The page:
By Will Robinson
Updated March 14, 2016 at 12:00 PM EDT
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Anita Brookner, the award-winning British author and historian, died peacefully in her sleep Thursday, according to The Times. She was 87 years old.

The former professor took to writing late in her life, beginning in her fifties. In 1984, her third novel Hotel du Lac won the Man Booker Prize for Fiction. And in 1990, she was made a Commander of the Order of the British Empire.

Brookner was born on July 16, 1928 in London and was the only child of Newson Bruckner (a Polish immigrant who fought in World War I) and Maude Schiska (a former singer). She earned a B.A. at London’s King’s College and received her doctorate in art history from Courtauld Institute of Art, a decision her mother disapproved of. “She thought I wouldn’t get married, and that would be her disappointment,” she told The Telegraph in 2009. She never did marry, a decision she made to not ever “be taken over” by a man, she said. She also had no children — a fact she regarded with sadness, she told The Telegraph. “That’s why I write,” she said. “Because I have no children.”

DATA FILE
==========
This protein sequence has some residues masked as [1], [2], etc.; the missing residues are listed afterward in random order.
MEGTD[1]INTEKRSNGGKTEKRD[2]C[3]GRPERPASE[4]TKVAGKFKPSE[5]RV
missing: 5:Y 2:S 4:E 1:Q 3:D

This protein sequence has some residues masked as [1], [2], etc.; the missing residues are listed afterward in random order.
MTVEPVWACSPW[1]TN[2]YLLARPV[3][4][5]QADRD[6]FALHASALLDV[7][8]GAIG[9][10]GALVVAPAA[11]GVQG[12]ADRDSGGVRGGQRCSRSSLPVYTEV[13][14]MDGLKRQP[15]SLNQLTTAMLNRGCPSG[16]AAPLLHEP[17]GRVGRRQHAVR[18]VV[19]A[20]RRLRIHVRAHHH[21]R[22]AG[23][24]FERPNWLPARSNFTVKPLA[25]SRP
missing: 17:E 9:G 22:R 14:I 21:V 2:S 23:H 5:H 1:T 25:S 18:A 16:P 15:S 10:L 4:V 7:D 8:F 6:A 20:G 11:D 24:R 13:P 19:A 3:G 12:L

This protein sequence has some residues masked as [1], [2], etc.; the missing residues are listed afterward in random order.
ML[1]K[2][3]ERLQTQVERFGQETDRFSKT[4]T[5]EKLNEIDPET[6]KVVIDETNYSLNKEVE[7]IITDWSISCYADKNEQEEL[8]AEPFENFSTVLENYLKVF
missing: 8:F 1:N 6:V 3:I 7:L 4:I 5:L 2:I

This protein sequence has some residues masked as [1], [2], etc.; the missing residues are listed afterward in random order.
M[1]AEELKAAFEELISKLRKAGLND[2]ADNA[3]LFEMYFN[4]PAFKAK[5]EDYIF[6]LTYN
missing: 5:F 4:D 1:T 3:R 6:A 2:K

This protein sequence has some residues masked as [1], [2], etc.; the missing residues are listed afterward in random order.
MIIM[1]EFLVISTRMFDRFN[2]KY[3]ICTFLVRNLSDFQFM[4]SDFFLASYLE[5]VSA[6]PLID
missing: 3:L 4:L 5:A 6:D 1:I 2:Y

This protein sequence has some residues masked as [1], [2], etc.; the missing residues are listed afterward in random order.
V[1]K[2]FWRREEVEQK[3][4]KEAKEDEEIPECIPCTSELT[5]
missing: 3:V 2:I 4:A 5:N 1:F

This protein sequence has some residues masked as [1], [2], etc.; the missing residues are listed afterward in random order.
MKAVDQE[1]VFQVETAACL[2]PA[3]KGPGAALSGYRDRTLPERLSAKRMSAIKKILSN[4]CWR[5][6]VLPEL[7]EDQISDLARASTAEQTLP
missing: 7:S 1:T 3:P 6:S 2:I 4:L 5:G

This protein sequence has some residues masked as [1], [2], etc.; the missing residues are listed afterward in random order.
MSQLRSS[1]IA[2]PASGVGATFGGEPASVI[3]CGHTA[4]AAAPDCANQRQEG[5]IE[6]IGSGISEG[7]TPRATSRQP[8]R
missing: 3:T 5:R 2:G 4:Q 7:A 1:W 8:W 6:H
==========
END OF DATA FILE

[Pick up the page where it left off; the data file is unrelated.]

Brookner made history in 1967 by becoming the first woman to hold the Slade Professorship of Fine Art at Cambridge University. She later returned to Courtauld to teach from 1977 until her retirement in 1988.

Hotel du Lac was Brookner’s breakthrough novel (even if she felt her later work Latecomers should have won the big award instead, as she told The Telegraph). The drama centers on romance novelist Edith Hope, whose life starts mimicking her works. Her escape to the titular hotel doesn’t give her the reprieve she seeks.

Brookner went on to write more than 20 novels — her most recent book, At The Hairdressers, was released in 2011 as an ebook — but claimed she never found satisfaction in her accomplishments.

“It is actually quite a dynamic process, and very absorbing when you’re doing it. But when you’ve done it, you’re rather disgusted,” she told The Telegraph. “Because it’s all over, and you must do it all over again. … When it’s over, it’s over. I mean, I can’t remember my books. I can’t even remember the names. They’re so finished. … If I felt satisfaction I would question it. Because it would be temporary. And illusory. Clutching at something that has very little validity.”

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